As the third article attests, toward the end of the nineteenth century the loosening of LDS ecclesiastical control in Utah—in this case, over the distribution and management of water—contributed to bitter conflict in some Mormon villages. The angst over water is understandable: even in a state endowed with heavy snowpack and healthy runoff, then—and now—water scarcity was an issue of central concern. Slow to adopt the system of prior appropriation (“first in time, first in right”), Mormons had operated under a communitarian system of water management since their arrival in the Salt Lake Valley. Some second-generation Mormons, faced with state regulation and private ownership of water, desperately attempted to retain control of the resource. John Bennion documents one conflict in Utah’s Rush Valley that pitted men, otherwise bound together by ecclesiastical responsibilities and familial ties, against one another.
By 1881, conflict and anti-Indian furor had led to the relocation of certain Ute bands from Colorado to Utah. Many photographs document the Utes of the era, especially the principal players in these episodes. Unfortunately, the people in such photographs are often misidentified. Our fourth article shows how technology can assist in the study of history. In it, Beth Simmons uses a newly (and freely) available tool—face recognition software—to pin down the identities of Utes whose images were captured in an 1870s stereograph. Simmons’s article provides a fitting coda for the state historical society’s sixty-second annual meeting, which was held this September and focused on the place of technology in Utah’s past.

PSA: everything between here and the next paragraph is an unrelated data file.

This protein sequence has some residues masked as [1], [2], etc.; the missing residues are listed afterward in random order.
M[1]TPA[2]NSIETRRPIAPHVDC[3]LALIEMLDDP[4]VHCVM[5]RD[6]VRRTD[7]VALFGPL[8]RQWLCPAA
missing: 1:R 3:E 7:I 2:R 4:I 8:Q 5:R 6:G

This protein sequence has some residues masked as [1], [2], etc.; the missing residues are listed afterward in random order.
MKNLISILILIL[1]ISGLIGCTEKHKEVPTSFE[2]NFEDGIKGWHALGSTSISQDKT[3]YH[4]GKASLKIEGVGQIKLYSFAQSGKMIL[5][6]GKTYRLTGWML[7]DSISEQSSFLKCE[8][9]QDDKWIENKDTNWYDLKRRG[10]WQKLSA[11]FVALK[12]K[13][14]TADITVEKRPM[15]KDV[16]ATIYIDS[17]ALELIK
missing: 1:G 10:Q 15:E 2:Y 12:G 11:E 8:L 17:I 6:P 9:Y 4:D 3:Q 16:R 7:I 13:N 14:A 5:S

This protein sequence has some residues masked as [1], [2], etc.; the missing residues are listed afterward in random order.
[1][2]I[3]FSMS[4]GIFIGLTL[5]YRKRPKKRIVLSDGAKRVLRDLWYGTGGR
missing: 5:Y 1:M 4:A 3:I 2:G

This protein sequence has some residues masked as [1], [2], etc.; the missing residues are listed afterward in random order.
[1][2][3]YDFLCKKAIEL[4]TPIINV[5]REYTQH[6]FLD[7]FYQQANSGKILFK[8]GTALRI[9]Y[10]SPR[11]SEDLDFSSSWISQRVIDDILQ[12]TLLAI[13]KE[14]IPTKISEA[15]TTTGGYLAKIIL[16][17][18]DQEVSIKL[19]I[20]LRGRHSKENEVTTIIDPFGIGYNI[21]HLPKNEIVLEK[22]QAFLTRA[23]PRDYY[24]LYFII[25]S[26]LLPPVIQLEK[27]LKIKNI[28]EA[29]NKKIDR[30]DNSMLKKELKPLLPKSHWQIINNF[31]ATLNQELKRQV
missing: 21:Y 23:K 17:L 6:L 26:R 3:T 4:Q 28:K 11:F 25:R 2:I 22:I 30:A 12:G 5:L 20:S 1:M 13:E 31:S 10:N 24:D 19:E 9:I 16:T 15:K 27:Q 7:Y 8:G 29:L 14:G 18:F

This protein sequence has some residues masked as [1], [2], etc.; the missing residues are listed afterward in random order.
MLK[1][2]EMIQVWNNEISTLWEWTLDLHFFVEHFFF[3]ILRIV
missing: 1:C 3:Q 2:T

Francis Paul Prucha, The Great Father: The United States Government and the American Indians, abridged ed. (1984; Lincoln: University of Nebraska Press, 1986), ix.
Elizabeth O. Anderson, ed.
Cowboy Apostle: The Diaries of Anthony W. Ivins, 1875–1932
Reviewed by Kristen Iversen
25th Street Confidential: Drama, Decadence, and Dissipation along Ogden’s Rowdiest Road
Reviewed by Heidi Orchard
Todd M. Compton
A Frontier Life: Jacob Hamblin, Explorer and Indian Missionary
Reviewed by Richard W. Sadler
Jedediah S. Rogers
Roads in the Wilderness: Conflict in Canyon Country
Reviewed by Clint Pumphrey
Edward Dorn; Matthew Hofer, ed.
The Shoshoneans: The People of the Basin-Plateau
Reviewed by Robert S. McPherson
Great Basin Indians: An Encyclopedia History
Reviewed by John D. Barton
Eileen Hallet Stone
Hidden History of Utah
William Shepard and H. Michael Marquardt
Lost Apostles: Forgotten Members of Mormonism’s Original Quorum of Twelve
Jeff Terry, Thornton H. Waite, and James J. Reisdorff
The Un-Driving of the Golden Spike
St. Thomas, Nevada: A History Uncovered